RE: Liberals want abortion and contraceptives included in G8 health initiative
The exclusion of contraception and abortion in an initiative aimed at improving women and children’s health is tragically ironic. This motion is a pathetically unambiguous reflection of Conservative Christian beliefs. In fact, women’s health and maternal health are not exclusive and offering reproductive autonomy is critical in maintaining female wellbeing. The implementation of contraceptive education and provision should be reason enough as it directly improves quality of life by reducing the spread of HIV and STIs. Moreover, households in many developing countries do not have the economic capability to support additional children. By offering contraception, we are providing measures to counteract this overpopulation. In addition, it is a misconception that abortions cannot improve a child’s health. There are overwhelming health challenges faced by mothers and their fetuses during pregnancies. Often in these cases, abortion is the only preventative method that decreases both child morbidity and maternal mortality. Furthermore, without sufficient funds, women will continue to seek covert operations that offer unsafe abortions. This will ultimately contribute to the rising concern of infections and deaths. The negligence of the Harper government lies in their insistence that their ideology be imposed on others, at the expense of essential health care.
– Elena Shen
University of Western Ontario
RE: Animal rights activism gone awry (Feb. 22, 2010)
I was happy to see that the pieing of Canadian Minister of Fisheries and Oceans Gail Shea spurred discussion about the cruel seal slaughter.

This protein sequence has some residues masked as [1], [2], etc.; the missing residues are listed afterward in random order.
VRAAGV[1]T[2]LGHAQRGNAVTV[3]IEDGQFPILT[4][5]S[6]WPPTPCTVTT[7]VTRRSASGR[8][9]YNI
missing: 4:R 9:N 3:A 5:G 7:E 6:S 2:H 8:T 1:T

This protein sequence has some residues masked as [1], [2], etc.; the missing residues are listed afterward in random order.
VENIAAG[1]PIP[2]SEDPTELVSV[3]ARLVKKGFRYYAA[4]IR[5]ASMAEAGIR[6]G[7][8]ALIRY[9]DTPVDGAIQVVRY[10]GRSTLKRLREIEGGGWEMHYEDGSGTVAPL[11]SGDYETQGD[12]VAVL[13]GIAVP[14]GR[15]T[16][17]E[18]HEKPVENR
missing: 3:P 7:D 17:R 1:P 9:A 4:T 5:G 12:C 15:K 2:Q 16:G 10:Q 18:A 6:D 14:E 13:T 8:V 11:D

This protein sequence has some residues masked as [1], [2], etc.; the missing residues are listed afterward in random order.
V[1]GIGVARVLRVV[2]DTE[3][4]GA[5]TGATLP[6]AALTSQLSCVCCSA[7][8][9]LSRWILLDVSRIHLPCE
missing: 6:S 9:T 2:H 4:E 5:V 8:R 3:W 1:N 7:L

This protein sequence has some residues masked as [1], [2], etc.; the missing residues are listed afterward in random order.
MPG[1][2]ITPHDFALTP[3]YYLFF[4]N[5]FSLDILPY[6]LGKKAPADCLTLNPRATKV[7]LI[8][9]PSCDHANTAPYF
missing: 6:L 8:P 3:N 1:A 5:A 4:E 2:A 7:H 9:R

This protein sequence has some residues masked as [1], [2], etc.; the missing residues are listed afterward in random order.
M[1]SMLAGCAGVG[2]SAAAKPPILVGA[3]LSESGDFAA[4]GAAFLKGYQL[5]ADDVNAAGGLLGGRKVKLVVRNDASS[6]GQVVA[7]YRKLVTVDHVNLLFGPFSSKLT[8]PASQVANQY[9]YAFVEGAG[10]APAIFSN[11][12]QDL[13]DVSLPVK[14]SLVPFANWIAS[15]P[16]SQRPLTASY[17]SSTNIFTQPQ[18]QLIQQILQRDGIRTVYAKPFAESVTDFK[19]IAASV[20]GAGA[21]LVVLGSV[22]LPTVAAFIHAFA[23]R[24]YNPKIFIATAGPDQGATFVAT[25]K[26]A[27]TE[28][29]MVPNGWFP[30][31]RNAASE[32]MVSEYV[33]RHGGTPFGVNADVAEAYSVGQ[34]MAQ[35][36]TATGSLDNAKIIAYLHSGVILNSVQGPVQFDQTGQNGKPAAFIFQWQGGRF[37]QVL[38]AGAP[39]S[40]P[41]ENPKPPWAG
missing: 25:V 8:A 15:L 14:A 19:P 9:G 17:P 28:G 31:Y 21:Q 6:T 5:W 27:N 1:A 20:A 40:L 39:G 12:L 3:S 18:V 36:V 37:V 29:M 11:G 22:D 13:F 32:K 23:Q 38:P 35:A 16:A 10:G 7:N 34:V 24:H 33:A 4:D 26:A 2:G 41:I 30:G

Ms. Shea not only defends but celebrates the seal slaughter, in which seals are bludgeoned, shot at point-blank range, and often skinned alive for their fur. Even while publicly admitting that she has never observed the killings in person, she claims these barbaric practices to be “humane.”
Unlike Ms. Shea, PETA does not advocate or carry out actions in which someone could be injured. This harmless, vaudevillian stunt—in which a caring activist and mother lobbed a tofu cream pie at a politician—grabbed headlines, bringing the seals’ plight to the attention of audiences around the world. Throwing pies is theatrics; slaughtering seals is violence.
Canada’s image will be tainted as long as the seal slaughter exists and the country continues to allow cruelty to animals on a massive scale. If Canadian politicians don’t want to see animal activists showing up at their speaking events and protesting at the Olympics in Vancouver, they must end this universally condemned massacre.
The hunt is not even profitable to Canadian taxpayers. The commercial seal slaughter, which accounts for 97 percent of seals killed each year, is not a longstanding subsistence trade; it is a case study in government waste. Canada spends C$7 million in taxpayer money every year subsidizing the massacre through Coast Guard support, pro-sealing campaigns, and travel. Millions more are spent on research and market development in behalf of the industry. But profit from the slaughter barely exceeded C$1 million in 2009, and in Newfoundland, this income accounts for less than a fraction of 1 percent of the economy.
PETA is determined to stop animal suffering, and we will continue to speak out, run ads, involve celebrities, and publicize videos and photographs to make our point. The situation is critical, and some activists will use tactics that some people find outrageous or offensive. But the seals can only thank anyone who grabs people’s attention. For change to come, someone must stir things up.
College Campaigns Assistant